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Bloodroot Health Benefits, Properties, and Uses

Bloodroot

Scientific Name: Sanguinaria Canadensis

Common Names: Bloodwort, Redroot, Red Puccoon, Pauson, Tetterwort

Properties: Antibacterial, Anti-cancer, Anti-viral, Anti-inflammatory, Antiseptic, Anti-microbial, Antispasmodic, Strongly expectorant, Anesthetic

What is Bloodroot?

Bloodroot, or Sanguinaria canadensis, is a type of wildflower found in areas of eastern North America. Bloodroot gets its name from its recognizable reddish sap, which was once used for dying fabric.1 The plant was also used by Native Americans for ritualistic and medicinal purposes.1,2 The rhizome is the most commonly used portion in medicine and can be used in many forms, from decoctions to tinctures as well as in topical applications.

Bloodroot Uses and Health Benefits

Bloodroot is known to contain many healthy properties. It’s said to help fight fungal growths, such as ringworm, and can help clear the respiratory tract to treat conditions like bronchitis or asthma.1 It can be used as a gargle for treating sore throat or made into a topical medication for treating skin infections, warts, athlete’s foot, and other skin complications.1 It’s rumored to even help relieve skin inflammation associated with poison ivy and poison oak.2 

Bloodroot is used as an ingredient in some toothpastes for promoting dental health and treating gingivitis and halitosis.1,2 It’s beneficial in this case because it contains a type of compound called alkaloids that prevent the growth of oral bacteria.3

In homeopathic medicine, bloodroot is recommended for treating rheumatoid arthritis and osteoarthritis.4,5 Among some of its most notable benefits, the plant is a primary ingredient in black salve, which is said to have anti-cancer benefits. Cancers it may help in treating include:

  • Bladder Cancer
  • Bone Cancer
  • Breast Cancer
  • Colorectal Cancer (Colon Cancer)
  • Skin Cancer
  • Stomach Cancer

Bloodroot Side Effects and Precautions

Bloodroot can be ingested in small doses, but too much--even as small as 1 ml--can lead to nausea and vomiting. Overdose can also cause diarrhea, stomach pain, fainting, visual changes, and even paralysis.6 When used as a dental product, bloodroot side effects can include leukoplakia, which is a condition that leaves white spots on the mouth. Long-term use of bloodroot should be avoided.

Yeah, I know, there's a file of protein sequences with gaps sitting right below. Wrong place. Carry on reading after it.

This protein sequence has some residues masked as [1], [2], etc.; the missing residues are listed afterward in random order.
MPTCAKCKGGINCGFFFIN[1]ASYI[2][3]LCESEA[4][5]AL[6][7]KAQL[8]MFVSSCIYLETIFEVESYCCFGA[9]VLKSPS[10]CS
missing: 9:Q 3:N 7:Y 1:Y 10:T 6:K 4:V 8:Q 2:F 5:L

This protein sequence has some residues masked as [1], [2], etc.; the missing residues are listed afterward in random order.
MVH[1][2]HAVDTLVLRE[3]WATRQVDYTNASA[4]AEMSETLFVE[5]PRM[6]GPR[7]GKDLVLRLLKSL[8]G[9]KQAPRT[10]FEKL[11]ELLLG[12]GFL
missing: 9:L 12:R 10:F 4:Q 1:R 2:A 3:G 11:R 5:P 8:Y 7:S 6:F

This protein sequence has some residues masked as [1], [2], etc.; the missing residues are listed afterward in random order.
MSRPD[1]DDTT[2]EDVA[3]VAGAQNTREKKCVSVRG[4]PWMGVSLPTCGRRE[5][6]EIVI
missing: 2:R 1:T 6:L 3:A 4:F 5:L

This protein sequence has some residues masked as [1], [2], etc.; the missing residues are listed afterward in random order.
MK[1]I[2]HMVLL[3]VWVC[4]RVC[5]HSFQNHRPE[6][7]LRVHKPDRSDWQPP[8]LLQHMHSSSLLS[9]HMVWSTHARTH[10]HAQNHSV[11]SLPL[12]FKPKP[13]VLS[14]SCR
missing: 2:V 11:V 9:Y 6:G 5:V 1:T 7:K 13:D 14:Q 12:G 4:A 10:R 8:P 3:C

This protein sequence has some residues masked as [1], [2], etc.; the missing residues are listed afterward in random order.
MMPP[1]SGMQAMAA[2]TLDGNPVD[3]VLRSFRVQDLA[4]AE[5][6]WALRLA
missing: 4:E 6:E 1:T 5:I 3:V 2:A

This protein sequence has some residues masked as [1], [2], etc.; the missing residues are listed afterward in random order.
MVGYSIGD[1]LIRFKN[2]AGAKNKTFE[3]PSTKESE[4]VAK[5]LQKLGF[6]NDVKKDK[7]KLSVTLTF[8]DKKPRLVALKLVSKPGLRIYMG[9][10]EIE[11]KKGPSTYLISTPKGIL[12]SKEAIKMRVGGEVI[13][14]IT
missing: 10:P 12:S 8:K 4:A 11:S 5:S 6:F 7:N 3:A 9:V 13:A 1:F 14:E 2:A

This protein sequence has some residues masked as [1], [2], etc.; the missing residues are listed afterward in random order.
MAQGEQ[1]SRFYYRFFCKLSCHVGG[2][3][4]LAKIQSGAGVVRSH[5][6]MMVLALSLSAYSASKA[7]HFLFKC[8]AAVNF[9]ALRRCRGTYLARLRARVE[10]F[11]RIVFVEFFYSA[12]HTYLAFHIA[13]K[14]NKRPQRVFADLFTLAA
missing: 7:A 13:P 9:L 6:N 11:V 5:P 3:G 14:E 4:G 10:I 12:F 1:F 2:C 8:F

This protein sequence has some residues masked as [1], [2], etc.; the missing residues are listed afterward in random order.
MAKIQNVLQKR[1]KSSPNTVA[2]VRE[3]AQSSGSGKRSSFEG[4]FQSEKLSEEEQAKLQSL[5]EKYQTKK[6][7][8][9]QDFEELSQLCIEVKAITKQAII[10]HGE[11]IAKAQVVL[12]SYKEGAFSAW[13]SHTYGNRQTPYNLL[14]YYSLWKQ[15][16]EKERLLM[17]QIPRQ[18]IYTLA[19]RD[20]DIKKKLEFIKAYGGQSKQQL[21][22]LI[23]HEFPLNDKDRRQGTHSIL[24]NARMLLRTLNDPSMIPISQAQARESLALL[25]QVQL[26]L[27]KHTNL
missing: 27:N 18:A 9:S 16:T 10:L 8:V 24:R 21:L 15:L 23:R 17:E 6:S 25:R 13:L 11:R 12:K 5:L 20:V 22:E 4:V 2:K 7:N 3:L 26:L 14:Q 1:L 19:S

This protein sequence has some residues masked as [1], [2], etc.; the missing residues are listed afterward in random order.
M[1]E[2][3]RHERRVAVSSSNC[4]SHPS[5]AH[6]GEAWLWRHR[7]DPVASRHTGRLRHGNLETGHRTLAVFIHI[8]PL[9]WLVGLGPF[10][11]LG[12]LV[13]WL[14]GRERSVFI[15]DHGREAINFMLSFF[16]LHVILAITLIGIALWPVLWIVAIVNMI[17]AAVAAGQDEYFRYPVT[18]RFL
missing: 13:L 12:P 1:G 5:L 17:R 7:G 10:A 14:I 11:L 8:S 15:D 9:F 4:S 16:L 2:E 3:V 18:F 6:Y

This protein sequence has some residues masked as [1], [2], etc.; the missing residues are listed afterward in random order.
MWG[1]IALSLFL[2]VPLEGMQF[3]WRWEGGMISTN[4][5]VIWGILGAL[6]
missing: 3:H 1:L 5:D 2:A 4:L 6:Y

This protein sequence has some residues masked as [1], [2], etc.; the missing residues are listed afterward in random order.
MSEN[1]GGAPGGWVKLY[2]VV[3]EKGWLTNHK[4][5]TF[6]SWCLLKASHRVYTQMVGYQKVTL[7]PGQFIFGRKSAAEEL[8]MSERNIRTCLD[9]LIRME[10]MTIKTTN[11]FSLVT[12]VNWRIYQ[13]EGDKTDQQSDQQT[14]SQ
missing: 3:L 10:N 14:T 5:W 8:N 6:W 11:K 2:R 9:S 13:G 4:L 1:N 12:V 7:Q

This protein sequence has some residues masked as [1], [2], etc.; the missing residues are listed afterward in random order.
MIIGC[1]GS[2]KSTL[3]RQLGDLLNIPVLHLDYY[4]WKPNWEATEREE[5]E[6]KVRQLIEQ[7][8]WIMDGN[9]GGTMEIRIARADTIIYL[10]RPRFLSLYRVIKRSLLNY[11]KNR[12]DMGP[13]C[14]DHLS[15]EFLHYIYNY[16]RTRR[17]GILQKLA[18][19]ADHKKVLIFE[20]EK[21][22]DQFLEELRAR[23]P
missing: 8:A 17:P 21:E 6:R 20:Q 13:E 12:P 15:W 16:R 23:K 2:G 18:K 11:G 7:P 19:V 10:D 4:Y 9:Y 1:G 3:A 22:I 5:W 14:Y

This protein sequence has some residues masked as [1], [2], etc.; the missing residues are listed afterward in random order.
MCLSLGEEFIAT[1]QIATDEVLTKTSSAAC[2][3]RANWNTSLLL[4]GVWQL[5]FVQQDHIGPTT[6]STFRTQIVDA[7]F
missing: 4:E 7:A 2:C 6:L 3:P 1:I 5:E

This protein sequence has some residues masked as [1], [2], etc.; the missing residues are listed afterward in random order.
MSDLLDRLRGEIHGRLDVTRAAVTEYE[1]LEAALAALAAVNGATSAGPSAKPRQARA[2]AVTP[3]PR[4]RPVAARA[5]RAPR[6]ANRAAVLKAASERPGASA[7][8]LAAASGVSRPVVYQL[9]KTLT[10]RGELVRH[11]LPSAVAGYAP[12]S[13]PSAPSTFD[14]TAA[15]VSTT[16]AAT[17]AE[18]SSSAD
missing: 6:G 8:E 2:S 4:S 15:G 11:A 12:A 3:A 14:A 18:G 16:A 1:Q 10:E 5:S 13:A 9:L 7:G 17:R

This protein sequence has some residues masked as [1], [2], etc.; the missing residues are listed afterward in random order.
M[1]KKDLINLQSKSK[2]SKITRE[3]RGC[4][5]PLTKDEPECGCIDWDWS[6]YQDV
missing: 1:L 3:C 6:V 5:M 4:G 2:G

Pregnant or nursing mothers should not use a bloodroot herbal remedy. In traditional medicine, bloodroot was used to promote menstruation and therefore may present complications during pregnancy. More research is needed on the safety of taking bloodroot while breastfeeding, so it’s best for nursing mothers to avoid it altogether.1 Do not give bloodroot remedies to children.

There are no known interactions with bloodroot, but it’s best to proceed with caution if you are taking other herbs or medications.7 Talk to your doctor before starting on a bloodroot herbal remedy.

 

References

  1. http://www.herbs2000.com/herbs/herbs_bloodroot.htm
  2. http://www.uofmhealth.org/health-library/hn-2047005
  3. http://www.uofmhealth.org/health-library/hn-2047005#hn-2047005-how-it-works
  4. http://www.umm.edu/health/medical/altmed/condition/rheumatoid-arthritis
  5. http://www.umm.edu/health/medical/altmed/condition/osteoarthritis
  6. http://www.uofmhealth.org/health-library/hn-2047005#hn-2047005-side-effects
  7. http://www.uofmhealth.org/health-library/hn-2047005#hn-2047005-interactions

CuresDecoded worldwide community recommends Bloodroot for:

AIDS (HIV) Effective
Bladder Cancer Effective
Skin Cancer Effective
Breast Cancer Effective
Stomach Cancer Effective
Bone Cancer Effective
Cancer Effective
Gastric Cancer Effective

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